Following a rough end to the previous week (when equity markets declined by more than 2% on Friday, Sep 9th) risk assets staged a strong recovery on Monday, but ended the week mixed. Domestic equities rose by 0.6%, while developed international markets declined by 1.8% and emerging markets fell 2.6%. Month-to-date, broad equity indices are in the red, down an average of 1.5%, though the oft watched NASDAQ is up 0.6% after its largest constituent Apple gained more than 11% last week. The yield on US Treasury bonds, ended the week relatively unchanged. Precious metals declined (gold: -1.3%, silver: -1.4%) and crude oil fell 5.8% to $43.24 per barrel as a report from the Energy Information Administration showed a rise in crude inventories. The US Dollar rose by 0.7% (against a basket of its major international trade partners), while the VIX Index (a measure of expected S&P volatility) fell 12% to 15.37.
For a more detailed view of weekly, month-to-date and year-to-date asset class performance, please click here.
Rock and a Hard Place: This week the Federal Open Market Committee (aka FOMC and loosely referred to as “the Fed”) will meet to determine whether to raise interest rates. There are three FOMC meetings remaining this year, but with the next one falling only one week before the Presidential Election in November, most believe that if no action is taken this week then the most likely timing of the next potential interest rate hike would be December. Odds are that the Fed will not raise rates this week (Bloomberg data indicates a 20% probability). Although we believe that based on the available economic data there is not an economic reason for increasing interest rates, the Fed is concerned about normalizing rates as quickly as practicable so they have the ability to reduce rates to stimulate growth in the next recession. The Fed is in a Catch-22 with massive implications as raising rates now threatens to choke-off the modicum of growth that the economy is experiencing (over the last three quarters the economy has expanded at an annualized real rate of only 0.9%, 0.8% and 1.1%). A move to increase rates this week would represent a departure from the Fed’s policy over the last 20+ years of increased transparency, including telegraphing interest rate changes well in advance. The market reaction to such a move this week would be dramatic. Less than 10 days ago equity markets declined by more than 2% when rumors circulated that a dovish member of the FOMC might give a hawkish speech. The market is clearly on edge as low interest rates are supporting lofty stock valuations. Although the Fed is unlikely to raise rates this week, should they draw a line in the sand and announce a 0.25% increase on Wednesday, look for markets to react extremely negatively (unless the Fed softens the blow by announcing that they will not raise rates again for another three to six months). Being a FOMC member is never easy, but in this environment, the job is about as thankless as it gets.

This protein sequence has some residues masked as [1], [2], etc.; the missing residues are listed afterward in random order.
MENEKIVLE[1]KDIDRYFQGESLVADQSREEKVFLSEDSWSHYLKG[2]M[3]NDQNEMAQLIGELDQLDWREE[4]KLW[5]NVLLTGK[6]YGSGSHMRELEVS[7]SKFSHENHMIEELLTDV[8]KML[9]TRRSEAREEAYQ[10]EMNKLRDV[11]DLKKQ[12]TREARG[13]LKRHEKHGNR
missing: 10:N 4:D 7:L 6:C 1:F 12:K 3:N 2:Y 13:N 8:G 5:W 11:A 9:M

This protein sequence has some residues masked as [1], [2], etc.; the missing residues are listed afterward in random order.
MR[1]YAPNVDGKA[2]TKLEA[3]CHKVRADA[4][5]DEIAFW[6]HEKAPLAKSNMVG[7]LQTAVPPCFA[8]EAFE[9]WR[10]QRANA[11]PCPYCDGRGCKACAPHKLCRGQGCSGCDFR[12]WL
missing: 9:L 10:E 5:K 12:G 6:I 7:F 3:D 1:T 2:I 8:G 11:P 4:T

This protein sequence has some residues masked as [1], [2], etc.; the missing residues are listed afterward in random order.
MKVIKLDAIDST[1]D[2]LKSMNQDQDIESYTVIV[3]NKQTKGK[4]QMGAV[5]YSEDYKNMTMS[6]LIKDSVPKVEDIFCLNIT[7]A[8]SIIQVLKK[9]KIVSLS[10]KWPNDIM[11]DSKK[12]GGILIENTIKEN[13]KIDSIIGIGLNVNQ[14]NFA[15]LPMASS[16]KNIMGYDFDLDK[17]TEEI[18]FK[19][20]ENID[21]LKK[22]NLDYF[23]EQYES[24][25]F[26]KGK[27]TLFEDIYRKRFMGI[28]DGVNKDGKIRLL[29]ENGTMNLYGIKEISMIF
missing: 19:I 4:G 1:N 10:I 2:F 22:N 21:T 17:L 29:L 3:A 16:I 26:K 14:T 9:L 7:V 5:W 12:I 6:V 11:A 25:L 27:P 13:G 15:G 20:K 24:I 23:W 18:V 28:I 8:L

Income, a step in the right direction: The median household inflation-adjusted income for U.S. families rose by 5.2% in 2015, the largest single-year increase since records began in 1967. The increase now puts the median annual income at $56,516. While a welcome change from years of declining earnings, it is worth noting that real median incomes are still 2.4% below the all-time high reached way back in 1999 (see the green line in the chart below). In other words, more than 50% of Americans have less income than they did 16 years ago. This unfortunate data point is surely influencing the rise of political populism because after nearly two decades average Joe’s and Jane’s have lost faith in the ability of traditional politicians to improve their standard of living.
Sources: Census Bureau and FTN Financial. * Dotted line reflects change in survey methodology in 2013.
Economic Wrap-up: In general it was not a good week for economic data. Retail Sales fell 0.3% in August (vs. expectations of -0.1%). The “control group” of products sold (which is the figure that goes into the GDP calculation) declined by 0.1%, versus an expected 0.4% increase. Industrial Production also declined by 0.4% (vs expectations of -0.2%). The core Producer Price Index (PPI) increased by 1.2% in August, which was above expectations, but the underlying data indicate the inflation increase may be short-lived and does not appear to be the beginning of a higher inflationary trend in the supply chain. That being said, the core Consumer Price Index (CPI), ex-food and energy, rose 0.3% (vs. expectations of +0.2%), primarily related to increases in medical care and housing costs. However, the Fed focuses on a different inflation measurement called Personal Consumption Expenditures (PCE). Medical care and housing costs have lower weightings in the PCE calculation and on this measure inflation is running closer to 1.5% year-over-year (well below the Fed’s 2% target).
Be well and Godspeed,